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An experimental investigation of stochastic adjustment dynamics

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  • Lim, Wooyoung
  • Neary, Philip R.

Abstract

This paper describes an experiment designed to test which, if any, stochastic adjustment dynamic most accurately captures the behaviour of a large population. The setting is a large population coordination game, the Language Game of Neary (2012), in which actions are strategic complements and two homogeneous groups have differing preferences over equilibria. We find that subject behaviour is highly consistent with the myopic best-response learning rule with deviations from this rule that are (i) dependent on the myopic best-response payoff but not on the deviation payoff, and (ii) directed in the sense of being group-dependent. We also find a time trend to deviations, with the magnitude tapering off as time progresses. This is in contrast to much of the theoretical literature that supposes a variety of other specifications of learning rules and both time-independent and payoff-dependent explanations for deviations.

Suggested Citation

  • Lim, Wooyoung & Neary, Philip R., 2016. "An experimental investigation of stochastic adjustment dynamics," Games and Economic Behavior, Elsevier, vol. 100(C), pages 208-219.
  • Handle: RePEc:eee:gamebe:v:100:y:2016:i:c:p:208-219
    DOI: 10.1016/j.geb.2016.09.010
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    Cited by:

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    5. Hwang, Sung-Ha & Rey-Bellet, Luc, 2021. "Positive feedback in coordination games: Stochastic evolutionary dynamics and the logit choice rule," Games and Economic Behavior, Elsevier, vol. 126(C), pages 355-373.
    6. Hwang, Sung-Ha & Lim, Wooyoung & Neary, Philip & Newton, Jonathan, 2018. "Conventional contracts, intentional behavior and logit choice: Equality without symmetry," Games and Economic Behavior, Elsevier, vol. 110(C), pages 273-294.
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    9. Ennio Bilancini & Leonardo Boncinelli, 2018. "Social coordination with locally observable types," Economic Theory, Springer;Society for the Advancement of Economic Theory (SAET), vol. 65(4), pages 975-1009, June.
    10. Stephenson, Daniel, 2019. "Coordination and evolutionary dynamics: When are evolutionary models reliable?," Games and Economic Behavior, Elsevier, vol. 113(C), pages 381-395.
    11. Sawa, Ryoji, 2021. "A stochastic stability analysis with observation errors in normal form games," Games and Economic Behavior, Elsevier, vol. 129(C), pages 570-589.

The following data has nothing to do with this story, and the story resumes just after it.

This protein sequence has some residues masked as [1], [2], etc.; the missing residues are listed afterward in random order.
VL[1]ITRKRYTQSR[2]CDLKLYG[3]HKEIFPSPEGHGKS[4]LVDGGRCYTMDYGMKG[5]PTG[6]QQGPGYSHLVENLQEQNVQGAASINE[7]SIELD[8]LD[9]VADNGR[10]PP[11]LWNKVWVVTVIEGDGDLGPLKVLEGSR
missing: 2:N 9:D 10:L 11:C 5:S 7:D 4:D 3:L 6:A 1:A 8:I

12. Benndorf, Volker & Martínez-Martínez, Ismael & Normann, Hans-Theo, 2021. "Games with coupled populations: An experiment in continuous time," Journal of Economic Theory, Elsevier, vol. 195(C).
    13. Bilancini, Ennio & Boncinelli, Leonardo & Nax, Heinrich H., 2021. "What noise matters? Experimental evidence for stochastic deviations in social norms," Journal of Behavioral and Experimental Economics (formerly The Journal of Socio-Economics), Elsevier, vol. 90(C).
    14. Roberto Rozzi, 2021. "Competing Conventions with Costly Information Acquisition," Games, MDPI, vol. 12(3), pages 1-29, June.
    15. Sawa, Ryoji, 2021. "A prospect theory Nash bargaining solution and its stochastic stability," Journal of Economic Behavior & Organization, Elsevier, vol. 184(C), pages 692-711.
    16. Sawa, Ryoji & Wu, Jiabin, 2018. "Reference-dependent preferences, super-dominance and stochastic stability," Journal of Mathematical Economics, Elsevier, vol. 78(C), pages 96-104.
    17. Sawa, Ryoji & Wu, Jiabin, 2018. "Prospect dynamics and loss dominance," Games and Economic Behavior, Elsevier, vol. 112(C), pages 98-124.
    18. Bilancini, Ennio & Boncinelli, Leonardo & Newton, Jonathan, 2020. "Evolution and Rawlsian social choice in matching," Games and Economic Behavior, Elsevier, vol. 123(C), pages 68-80.
    19. Jonathan Newton, 2018. "Evolutionary Game Theory: A Renaissance," Games, MDPI, vol. 9(2), pages 1-67, May.
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    21. Goryunov, Maxim & Rigos, Alexandros, 2020. "Discontinuous and Continuous Stochastic Choice and Coordination in the Lab," Working Papers 2020:17, Lund University, Department of Economics, revised 15 Jun 2022.

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    More about this item

    Keywords

    Stochastic adjustment dynamics; Experiment; The Language Game; Evolutionary game theory;
    All these keywords.

    JEL classification:

    • C72 - Mathematical and Quantitative Methods - - Game Theory and Bargaining Theory - - - Noncooperative Games
    • C73 - Mathematical and Quantitative Methods - - Game Theory and Bargaining Theory - - - Stochastic and Dynamic Games; Evolutionary Games
    • C92 - Mathematical and Quantitative Methods - - Design of Experiments - - - Laboratory, Group Behavior

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